Doron Rabinovici and the Crisis of European Jewish Identity

Doron Rabinovici’s The Search for M opens on an interior of a Viennese coffee house, where the chairs are covered in green artificial leather and the lampshades in perforated metal. “One of the glass facades looked out onto a magnificent boulevard of the former royal capital,” the narrator notes. “The other faced a square and a monument to a world-famous anti-Semite.” Such is Vienna.

Rabinovici—novelist and essayist, playwright and activist—can sometimes be caught in a coffee house not unlike the one he describes here—one where, if the linoleum floors and worn crimson seat covers are anything to go by, time stopped, to borrow a line from Philip Larkin, “between the end of the ‘Chatterley’ ban and the Beatles’ first LP.” More than something transactional, Viennese coffee houses are the city’s living rooms: places to, as the great Austrian writer of the postwar period Thomas Bernhard once said, take one’s mind off of things and soothe one’s nerves.

At Rabinovici’s coffee house of choice, where we met one afternoon, sheltered beneath a canopy from the blazing summer sun, there is no statue of Karl Lueger—the former mayor of Vienna, whose anti-Semitism in part inspired Theodor Herzl to write The Jewish State—looming large. But those ghosts of Austria’s past and of Jewish history are central to his novels, as well as his essays and political commentaries, plays, and historical studies.

Born in Tel Aviv in 1961, Rabinovici moved with his family to Vienna in 1964. He has come to occupy a position in Austria akin to that of Amos Oz and David Grossman in Israel, in the sense that he writes and acts with two pens. In 1986, he was involved in the protest movement against Kurt Waldheim. Then a presidential candidate, the former UN secretary-general was found to have lied about his military service during the Second World War. The election campaign called attention to Austria’s failure to come to terms with its Nazi past and reawakened latent anti-Semitic feelings in Austrian society. Beginning in the mid-1990s, Rabinovici became further engaged in the national debate as a public intellectual, speaking and writing against the Far Right as well as xenophobic and anti-Semitic tendencies in Austrian society.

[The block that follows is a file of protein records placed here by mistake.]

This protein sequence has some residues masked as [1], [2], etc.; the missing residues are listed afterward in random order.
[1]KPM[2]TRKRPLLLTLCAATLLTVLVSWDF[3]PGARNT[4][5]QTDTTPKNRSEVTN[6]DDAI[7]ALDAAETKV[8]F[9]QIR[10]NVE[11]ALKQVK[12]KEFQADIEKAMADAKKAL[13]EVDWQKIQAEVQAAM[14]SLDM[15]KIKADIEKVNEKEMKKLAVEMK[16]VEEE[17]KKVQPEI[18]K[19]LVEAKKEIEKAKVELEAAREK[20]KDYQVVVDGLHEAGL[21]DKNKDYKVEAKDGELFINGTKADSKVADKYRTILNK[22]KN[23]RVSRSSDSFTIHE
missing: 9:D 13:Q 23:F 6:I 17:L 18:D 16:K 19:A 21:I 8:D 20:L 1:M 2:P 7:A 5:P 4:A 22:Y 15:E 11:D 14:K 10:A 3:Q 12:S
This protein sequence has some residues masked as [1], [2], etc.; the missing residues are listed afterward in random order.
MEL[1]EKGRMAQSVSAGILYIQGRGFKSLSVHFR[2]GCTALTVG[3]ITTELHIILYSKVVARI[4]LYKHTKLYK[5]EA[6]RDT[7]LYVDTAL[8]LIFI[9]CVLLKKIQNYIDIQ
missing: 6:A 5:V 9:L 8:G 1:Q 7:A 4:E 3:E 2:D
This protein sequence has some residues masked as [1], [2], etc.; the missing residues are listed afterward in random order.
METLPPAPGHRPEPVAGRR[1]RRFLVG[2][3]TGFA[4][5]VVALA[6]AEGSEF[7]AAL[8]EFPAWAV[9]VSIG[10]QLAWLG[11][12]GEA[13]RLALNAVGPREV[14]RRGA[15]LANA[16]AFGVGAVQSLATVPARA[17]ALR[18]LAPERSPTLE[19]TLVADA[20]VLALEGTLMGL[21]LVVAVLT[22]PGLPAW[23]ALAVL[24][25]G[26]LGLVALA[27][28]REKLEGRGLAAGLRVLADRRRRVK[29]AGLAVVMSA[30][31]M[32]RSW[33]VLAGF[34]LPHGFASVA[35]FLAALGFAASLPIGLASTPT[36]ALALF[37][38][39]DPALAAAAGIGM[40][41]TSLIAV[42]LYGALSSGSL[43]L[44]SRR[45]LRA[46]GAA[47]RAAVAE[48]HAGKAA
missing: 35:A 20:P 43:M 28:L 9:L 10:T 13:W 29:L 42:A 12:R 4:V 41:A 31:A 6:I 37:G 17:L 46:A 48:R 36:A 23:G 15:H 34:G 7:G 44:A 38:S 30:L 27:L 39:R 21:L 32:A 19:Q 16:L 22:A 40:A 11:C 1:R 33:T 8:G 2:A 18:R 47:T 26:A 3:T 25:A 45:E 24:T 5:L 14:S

Black and white photo of men and women sitting at a long dinner table in a DP camp
Survivors during a meal in a DP camp, Vienna, Austria, 1946. (Courtesy of Yad Vashem Photo Archives.)

Following the election of 1999, after which the far-right Freedom Party under the leadership of the outlandish provocateur Jörg Haider entered into government with the center-right People’s Party, Rabinovici helped organize mass demonstrations against racism and political extremism. The most famous of these took place on February 19, 2000, and brought 250,000 opponents of the coalition onto the streets. In his speech that day, Rabinovici warned that having the Far Right as a governing party represented an existential threat to Austrian democracy and thus necessitated mass demonstrations as a form of resistance.

“Eighteen years ago, I was against Haider. We had great demonstrations and we really knew how to organize them,” Rabinovici recounted to me. Relaxing outside, having just filmed a spot for a German nightly news program, we chatted as he enjoyed a bowl of beef soup with semolina dumplings, followed by a salad of halloumi and arugula with balsamic vinaigrette. “We played our hand as well as we could and I knew how to give a speech. Today, I can say that some of those speeches were successful.” In spite of current political conditions in Austria, he is not ready to jump back into the fray in the same way, “not because I think [rallies] shouldn’t be done but because I think others can do them better. I’d deliver a speech if they wanted me to, but today I’m more interested in fiction as I think it has a greater effect in the long run.”